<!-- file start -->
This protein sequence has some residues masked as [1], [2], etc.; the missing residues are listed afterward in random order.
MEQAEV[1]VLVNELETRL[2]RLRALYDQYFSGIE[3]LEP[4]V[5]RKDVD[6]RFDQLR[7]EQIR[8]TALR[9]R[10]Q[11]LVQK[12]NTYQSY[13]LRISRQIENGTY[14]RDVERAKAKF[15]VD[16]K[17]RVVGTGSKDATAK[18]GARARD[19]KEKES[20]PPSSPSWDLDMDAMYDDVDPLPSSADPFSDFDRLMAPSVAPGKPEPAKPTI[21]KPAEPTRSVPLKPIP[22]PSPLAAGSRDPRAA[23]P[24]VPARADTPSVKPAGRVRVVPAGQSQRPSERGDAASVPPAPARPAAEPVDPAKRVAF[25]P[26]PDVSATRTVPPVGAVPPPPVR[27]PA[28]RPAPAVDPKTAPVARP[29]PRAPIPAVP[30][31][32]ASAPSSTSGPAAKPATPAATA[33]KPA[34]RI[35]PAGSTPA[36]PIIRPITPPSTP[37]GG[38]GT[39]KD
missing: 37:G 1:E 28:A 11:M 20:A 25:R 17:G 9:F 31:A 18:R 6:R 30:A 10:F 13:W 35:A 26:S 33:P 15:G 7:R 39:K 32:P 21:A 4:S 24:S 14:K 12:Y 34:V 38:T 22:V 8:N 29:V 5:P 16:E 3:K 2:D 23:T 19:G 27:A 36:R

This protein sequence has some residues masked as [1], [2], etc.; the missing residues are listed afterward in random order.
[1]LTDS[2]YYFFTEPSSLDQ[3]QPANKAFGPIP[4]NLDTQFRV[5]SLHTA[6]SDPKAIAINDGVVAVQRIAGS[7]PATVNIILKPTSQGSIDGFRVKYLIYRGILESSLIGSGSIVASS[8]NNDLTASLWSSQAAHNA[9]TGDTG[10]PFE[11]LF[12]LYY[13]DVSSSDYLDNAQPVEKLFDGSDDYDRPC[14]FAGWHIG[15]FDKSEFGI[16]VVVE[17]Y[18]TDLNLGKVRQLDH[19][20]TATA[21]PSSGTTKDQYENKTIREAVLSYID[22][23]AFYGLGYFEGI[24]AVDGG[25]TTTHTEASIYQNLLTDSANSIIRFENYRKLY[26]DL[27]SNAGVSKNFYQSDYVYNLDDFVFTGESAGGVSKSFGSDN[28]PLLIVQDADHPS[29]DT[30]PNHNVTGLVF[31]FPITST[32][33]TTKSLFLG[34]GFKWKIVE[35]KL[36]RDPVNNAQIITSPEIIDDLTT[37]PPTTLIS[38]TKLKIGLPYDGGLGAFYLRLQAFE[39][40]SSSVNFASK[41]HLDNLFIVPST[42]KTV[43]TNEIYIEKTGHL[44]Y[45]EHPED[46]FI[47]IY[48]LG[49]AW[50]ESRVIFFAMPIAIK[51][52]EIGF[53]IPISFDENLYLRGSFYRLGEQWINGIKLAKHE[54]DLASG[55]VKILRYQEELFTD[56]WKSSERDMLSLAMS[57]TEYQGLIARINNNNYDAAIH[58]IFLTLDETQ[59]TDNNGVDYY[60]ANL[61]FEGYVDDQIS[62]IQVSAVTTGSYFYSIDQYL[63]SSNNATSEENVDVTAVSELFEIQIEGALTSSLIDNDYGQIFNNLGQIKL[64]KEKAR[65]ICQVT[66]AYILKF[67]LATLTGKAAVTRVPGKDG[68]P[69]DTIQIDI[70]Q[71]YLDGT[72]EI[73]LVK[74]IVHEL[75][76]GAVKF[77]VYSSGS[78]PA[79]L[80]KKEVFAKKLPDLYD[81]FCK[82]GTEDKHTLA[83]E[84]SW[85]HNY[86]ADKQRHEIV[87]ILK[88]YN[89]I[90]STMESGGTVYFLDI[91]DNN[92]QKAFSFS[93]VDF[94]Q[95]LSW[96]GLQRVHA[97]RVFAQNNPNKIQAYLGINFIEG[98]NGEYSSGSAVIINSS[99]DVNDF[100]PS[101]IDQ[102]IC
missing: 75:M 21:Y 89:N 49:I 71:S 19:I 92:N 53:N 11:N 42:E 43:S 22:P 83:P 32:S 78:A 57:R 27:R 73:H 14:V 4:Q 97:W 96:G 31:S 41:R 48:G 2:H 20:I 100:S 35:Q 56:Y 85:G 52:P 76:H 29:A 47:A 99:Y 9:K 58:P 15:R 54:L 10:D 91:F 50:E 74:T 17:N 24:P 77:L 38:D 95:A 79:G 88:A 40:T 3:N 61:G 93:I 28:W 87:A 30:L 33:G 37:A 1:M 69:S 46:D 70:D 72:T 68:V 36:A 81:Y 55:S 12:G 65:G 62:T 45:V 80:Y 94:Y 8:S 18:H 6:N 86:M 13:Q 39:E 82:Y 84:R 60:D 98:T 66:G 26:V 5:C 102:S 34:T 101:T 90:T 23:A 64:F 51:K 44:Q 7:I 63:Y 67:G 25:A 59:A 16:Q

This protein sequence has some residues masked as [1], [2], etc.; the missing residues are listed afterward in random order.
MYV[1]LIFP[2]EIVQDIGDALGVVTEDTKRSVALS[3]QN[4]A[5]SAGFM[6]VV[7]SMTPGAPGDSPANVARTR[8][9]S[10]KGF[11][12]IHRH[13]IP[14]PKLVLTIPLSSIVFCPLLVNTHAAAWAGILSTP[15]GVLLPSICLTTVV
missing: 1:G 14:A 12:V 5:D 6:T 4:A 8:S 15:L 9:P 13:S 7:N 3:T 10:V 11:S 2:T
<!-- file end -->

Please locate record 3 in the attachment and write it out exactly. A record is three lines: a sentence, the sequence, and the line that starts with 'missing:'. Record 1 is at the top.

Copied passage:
This protein sequence has some residues masked as [1], [2], etc.; the missing residues are listed afterward in random order.
MYV[1]LIFP[2]EIVQDIGDALGVVTEDTKRSVALS[3]QN[4]A[5]SAGFM[6]VV[7]SMTPGAPGDSPANVARTR[8][9]S[10]KGF[11][12]IHRH[13]IP[14]PKLVLTIPLSSIVFCPLLVNTHAAAWAGILSTP[15]GVLLPSICLTTVV
missing: 1:G 14:A 12:V 5:D 6:T 4:A 8:S 15:L 9:P 13:S 7:N 3:T 10:V 11:S 2:T